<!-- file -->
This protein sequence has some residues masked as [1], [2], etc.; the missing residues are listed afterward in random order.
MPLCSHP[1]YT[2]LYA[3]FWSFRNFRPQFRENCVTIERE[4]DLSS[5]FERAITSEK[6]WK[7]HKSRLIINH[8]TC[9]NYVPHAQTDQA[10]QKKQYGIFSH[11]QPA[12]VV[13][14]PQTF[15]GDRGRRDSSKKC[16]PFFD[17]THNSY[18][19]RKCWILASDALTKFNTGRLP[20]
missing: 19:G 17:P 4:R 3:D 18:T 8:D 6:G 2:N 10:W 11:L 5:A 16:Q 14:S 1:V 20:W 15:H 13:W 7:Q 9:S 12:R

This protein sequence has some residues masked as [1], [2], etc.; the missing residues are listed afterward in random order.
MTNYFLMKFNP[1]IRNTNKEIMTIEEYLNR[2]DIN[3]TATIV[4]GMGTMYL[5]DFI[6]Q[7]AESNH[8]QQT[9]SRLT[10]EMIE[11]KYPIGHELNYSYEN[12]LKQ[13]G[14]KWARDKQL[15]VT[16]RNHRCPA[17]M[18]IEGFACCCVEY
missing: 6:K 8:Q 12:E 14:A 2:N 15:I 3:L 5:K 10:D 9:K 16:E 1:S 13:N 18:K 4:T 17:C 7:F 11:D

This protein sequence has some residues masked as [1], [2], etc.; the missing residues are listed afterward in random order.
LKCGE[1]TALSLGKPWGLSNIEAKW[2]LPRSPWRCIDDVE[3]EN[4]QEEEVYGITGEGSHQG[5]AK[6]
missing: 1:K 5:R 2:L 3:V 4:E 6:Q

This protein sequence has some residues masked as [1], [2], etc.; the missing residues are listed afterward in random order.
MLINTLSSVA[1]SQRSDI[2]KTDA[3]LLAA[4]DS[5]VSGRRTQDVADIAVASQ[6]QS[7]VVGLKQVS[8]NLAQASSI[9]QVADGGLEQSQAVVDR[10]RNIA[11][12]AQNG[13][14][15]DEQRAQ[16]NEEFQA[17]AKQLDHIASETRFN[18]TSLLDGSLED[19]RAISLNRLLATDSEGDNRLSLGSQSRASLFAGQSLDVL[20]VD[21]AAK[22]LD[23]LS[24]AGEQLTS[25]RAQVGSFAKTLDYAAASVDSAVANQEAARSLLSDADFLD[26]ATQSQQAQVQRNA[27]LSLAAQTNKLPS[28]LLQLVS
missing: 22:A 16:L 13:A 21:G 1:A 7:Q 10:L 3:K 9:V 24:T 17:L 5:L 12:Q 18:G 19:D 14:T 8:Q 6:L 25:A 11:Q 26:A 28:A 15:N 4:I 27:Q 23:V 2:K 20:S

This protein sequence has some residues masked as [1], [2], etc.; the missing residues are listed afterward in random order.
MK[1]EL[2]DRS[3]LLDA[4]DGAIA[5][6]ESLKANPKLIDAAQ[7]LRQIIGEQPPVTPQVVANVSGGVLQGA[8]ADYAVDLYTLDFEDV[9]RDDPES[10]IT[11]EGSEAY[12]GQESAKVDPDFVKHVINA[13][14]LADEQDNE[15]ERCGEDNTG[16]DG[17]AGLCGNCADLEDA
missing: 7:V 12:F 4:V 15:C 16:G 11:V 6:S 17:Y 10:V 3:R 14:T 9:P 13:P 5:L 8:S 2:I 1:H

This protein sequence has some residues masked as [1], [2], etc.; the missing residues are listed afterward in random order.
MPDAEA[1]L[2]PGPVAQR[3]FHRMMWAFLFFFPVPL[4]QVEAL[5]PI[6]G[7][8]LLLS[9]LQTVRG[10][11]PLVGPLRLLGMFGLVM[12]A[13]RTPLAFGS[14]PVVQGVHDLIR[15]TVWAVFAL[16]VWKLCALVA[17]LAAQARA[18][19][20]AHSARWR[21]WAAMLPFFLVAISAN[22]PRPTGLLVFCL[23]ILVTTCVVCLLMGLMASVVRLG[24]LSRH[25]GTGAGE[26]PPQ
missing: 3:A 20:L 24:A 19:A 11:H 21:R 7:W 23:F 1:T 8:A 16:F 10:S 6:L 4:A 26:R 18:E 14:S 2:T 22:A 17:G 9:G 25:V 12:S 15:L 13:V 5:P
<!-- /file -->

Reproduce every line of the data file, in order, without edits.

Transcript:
This protein sequence has some residues masked as [1], [2], etc.; the missing residues are listed afterward in random order.
MPLCSHP[1]YT[2]LYA[3]FWSFRNFRPQFRENCVTIERE[4]DLSS[5]FERAITSEK[6]WK[7]HKSRLIINH[8]TC[9]NYVPHAQTDQA[10]QKKQYGIFSH[11]QPA[12]VV[13][14]PQTF[15]GDRGRRDSSKKC[16]PFFD[17]THNSY[18][19]RKCWILASDALTKFNTGRLP[20]
missing: 19:G 17:P 4:R 3:D 18:T 8:D 6:G 2:N 10:W 11:L 5:A 16:Q 14:S 1:V 20:W 15:H 13:W 7:Q 9:S 12:R

This protein sequence has some residues masked as [1], [2], etc.; the missing residues are listed afterward in random order.
MTNYFLMKFNP[1]IRNTNKEIMTIEEYLNR[2]DIN[3]TATIV[4]GMGTMYL[5]DFI[6]Q[7]AESNH[8]QQT[9]SRLT[10]EMIE[11]KYPIGHELNYSYEN[12]LKQ[13]G[14]KWARDKQL[15]VT[16]RNHRCPA[17]M[18]IEGFACCCVEY
missing: 6:K 8:Q 12:E 14:A 2:N 15:I 3:L 5:K 10:D 9:K 16:E 1:S 13:N 18:K 4:T 17:C 7:F 11:D

This protein sequence has some residues masked as [1], [2], etc.; the missing residues are listed afterward in random order.
LKCGE[1]TALSLGKPWGLSNIEAKW[2]LPRSPWRCIDDVE[3]EN[4]QEEEVYGITGEGSHQG[5]AK[6]
missing: 1:K 5:R 2:L 3:V 4:E 6:Q

This protein sequence has some residues masked as [1], [2], etc.; the missing residues are listed afterward in random order.
MLINTLSSVA[1]SQRSDI[2]KTDA[3]LLAA[4]DS[5]VSGRRTQDVADIAVASQ[6]QS[7]VVGLKQVS[8]NLAQASSI[9]QVADGGLEQSQAVVDR[10]RNIA[11][12]AQNG[13][14][15]DEQRAQ[16]NEEFQA[17]AKQLDHIASETRFN[18]TSLLDGSLED[19]RAISLNRLLATDSEGDNRLSLGSQSRASLFAGQSLDVL[20]VD[21]AAK[22]LD[23]LS[24]AGEQLTS[25]RAQVGSFAKTLDYAAASVDSAVANQEAARSLLSDADFLD[26]ATQSQQAQVQRNA[27]LSLAAQTNKLPS[28]LLQLVS
missing: 22:A 16:L 13:A 21:G 1:A 7:Q 10:L 3:K 9:V 24:T 17:L 5:L 12:Q 18:G 19:D 14:T 8:Q 6:L 25:A 11:Q 26:A 28:A 15:N 4:I 27:Q 23:V 2:K 20:S

This protein sequence has some residues masked as [1], [2], etc.; the missing residues are listed afterward in random order.
MK[1]EL[2]DRS[3]LLDA[4]DGAIA[5][6]ESLKANPKLIDAAQ[7]LRQIIGEQPPVTPQVVANVSGGVLQGA[8]ADYAVDLYTLDFEDV[9]RDDPES[10]IT[11]EGSEAY[12]GQESAKVDPDFVKHVINA[13][14]LADEQDNE[15]ERCGEDNTG[16]DG[17]AGLCGNCADLEDA
missing: 7:V 12:F 4:V 15:C 16:G 11:V 6:S 17:Y 10:V 3:R 14:T 9:P 13:P 5:L 8:S 2:I 1:H

This protein sequence has some residues masked as [1], [2], etc.; the missing residues are listed afterward in random order.
MPDAEA[1]L[2]PGPVAQR[3]FHRMMWAFLFFFPVPL[4]QVEAL[5]PI[6]G[7][8]LLLS[9]LQTVRG[10][11]PLVGPLRLLGMFGLVM[12]A[13]RTPLAFGS[14]PVVQGVHDLIR[15]TVWAVFAL[16]VWKLCALVA[17]LAAQARA[18][19][20]AHSARWR[21]WAAMLPFFLVAISAN[22]PRPTGLLVFCL[23]ILVTTCVVCLLMGLMASVVRLG[24]LSRH[25]GTGAGE[26]PPQ
missing: 3:A 20:L 24:A 19:A 11:H 21:R 7:W 23:F 1:T 8:A 16:F 10:S 6:L 4:A 26:R 18:E 14:S 2:T 22:A 17:G 9:G 25:V 12:S 15:L 13:V 5:P